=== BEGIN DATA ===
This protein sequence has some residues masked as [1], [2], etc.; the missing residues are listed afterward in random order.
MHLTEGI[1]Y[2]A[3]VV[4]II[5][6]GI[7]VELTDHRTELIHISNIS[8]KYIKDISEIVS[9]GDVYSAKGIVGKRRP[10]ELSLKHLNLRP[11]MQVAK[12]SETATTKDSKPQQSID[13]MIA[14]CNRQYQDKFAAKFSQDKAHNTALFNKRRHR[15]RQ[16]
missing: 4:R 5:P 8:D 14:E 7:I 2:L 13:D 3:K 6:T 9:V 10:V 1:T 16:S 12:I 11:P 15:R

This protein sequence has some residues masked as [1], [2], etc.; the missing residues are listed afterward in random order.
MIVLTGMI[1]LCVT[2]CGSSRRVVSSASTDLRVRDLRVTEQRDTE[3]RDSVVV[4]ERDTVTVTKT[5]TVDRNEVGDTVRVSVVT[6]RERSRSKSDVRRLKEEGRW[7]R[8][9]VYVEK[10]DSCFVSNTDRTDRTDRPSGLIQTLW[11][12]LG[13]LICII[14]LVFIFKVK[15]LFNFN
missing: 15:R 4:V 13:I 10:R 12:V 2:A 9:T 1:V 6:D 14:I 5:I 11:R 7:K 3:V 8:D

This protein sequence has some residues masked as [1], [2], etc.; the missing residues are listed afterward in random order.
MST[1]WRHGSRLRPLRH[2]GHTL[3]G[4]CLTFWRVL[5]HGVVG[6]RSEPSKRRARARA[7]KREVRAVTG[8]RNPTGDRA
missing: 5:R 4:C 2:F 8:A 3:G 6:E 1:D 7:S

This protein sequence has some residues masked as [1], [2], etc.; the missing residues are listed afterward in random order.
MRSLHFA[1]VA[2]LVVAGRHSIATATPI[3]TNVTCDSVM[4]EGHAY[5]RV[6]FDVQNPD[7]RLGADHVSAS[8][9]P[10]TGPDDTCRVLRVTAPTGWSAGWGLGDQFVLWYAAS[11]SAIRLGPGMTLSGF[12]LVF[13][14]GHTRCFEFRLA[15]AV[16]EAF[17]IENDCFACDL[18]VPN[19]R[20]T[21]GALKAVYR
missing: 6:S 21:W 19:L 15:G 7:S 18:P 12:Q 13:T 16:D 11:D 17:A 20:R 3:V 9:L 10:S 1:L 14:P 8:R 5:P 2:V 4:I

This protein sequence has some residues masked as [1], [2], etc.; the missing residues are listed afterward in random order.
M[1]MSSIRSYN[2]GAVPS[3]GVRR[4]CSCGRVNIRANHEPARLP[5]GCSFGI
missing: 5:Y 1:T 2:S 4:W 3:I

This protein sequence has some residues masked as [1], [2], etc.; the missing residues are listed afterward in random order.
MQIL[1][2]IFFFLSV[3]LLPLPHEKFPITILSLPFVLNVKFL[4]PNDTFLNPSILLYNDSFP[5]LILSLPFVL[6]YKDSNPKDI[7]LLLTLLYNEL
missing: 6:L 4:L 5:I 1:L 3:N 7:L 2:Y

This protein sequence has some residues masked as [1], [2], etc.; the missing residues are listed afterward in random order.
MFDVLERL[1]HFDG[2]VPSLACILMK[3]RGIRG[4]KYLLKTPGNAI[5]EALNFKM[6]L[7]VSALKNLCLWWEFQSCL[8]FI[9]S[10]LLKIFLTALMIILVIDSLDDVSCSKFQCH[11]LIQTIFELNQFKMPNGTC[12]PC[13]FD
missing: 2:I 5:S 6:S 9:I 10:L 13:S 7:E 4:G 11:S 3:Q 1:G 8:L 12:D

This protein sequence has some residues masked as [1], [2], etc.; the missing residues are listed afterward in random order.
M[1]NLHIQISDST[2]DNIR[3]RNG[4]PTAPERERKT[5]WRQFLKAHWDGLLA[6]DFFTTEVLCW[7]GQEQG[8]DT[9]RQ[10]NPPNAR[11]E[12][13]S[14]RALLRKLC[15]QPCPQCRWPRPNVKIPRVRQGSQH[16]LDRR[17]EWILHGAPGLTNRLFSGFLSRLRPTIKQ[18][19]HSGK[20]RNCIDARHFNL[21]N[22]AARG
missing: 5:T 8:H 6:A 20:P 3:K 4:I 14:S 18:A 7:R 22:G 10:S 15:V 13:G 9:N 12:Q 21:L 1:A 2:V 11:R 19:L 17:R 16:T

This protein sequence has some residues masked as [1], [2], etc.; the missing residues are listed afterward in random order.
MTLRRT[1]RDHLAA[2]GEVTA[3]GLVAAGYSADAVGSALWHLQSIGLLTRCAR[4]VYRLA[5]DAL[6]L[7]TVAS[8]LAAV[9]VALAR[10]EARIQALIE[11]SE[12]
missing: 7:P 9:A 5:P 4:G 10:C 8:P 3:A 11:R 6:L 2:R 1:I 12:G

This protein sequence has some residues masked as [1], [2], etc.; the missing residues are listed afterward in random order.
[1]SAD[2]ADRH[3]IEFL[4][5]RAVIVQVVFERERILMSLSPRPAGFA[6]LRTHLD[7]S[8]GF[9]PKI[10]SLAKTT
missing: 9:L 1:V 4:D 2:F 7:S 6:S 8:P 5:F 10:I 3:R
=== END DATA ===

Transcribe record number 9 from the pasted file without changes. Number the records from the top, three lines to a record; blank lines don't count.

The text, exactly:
This protein sequence has some residues masked as [1], [2], etc.; the missing residues are listed afterward in random order.
MTLRRT[1]RDHLAA[2]GEVTA[3]GLVAAGYSADAVGSALWHLQSIGLLTRCAR[4]VYRLA[5]DAL[6]L[7]TVAS[8]LAAV[9]VALAR[10]EARIQALIE[11]SE[12]
missing: 7:P 9:A 5:P 4:G 10:C 8:P 3:A 11:R 6:L 2:R 1:I 12:G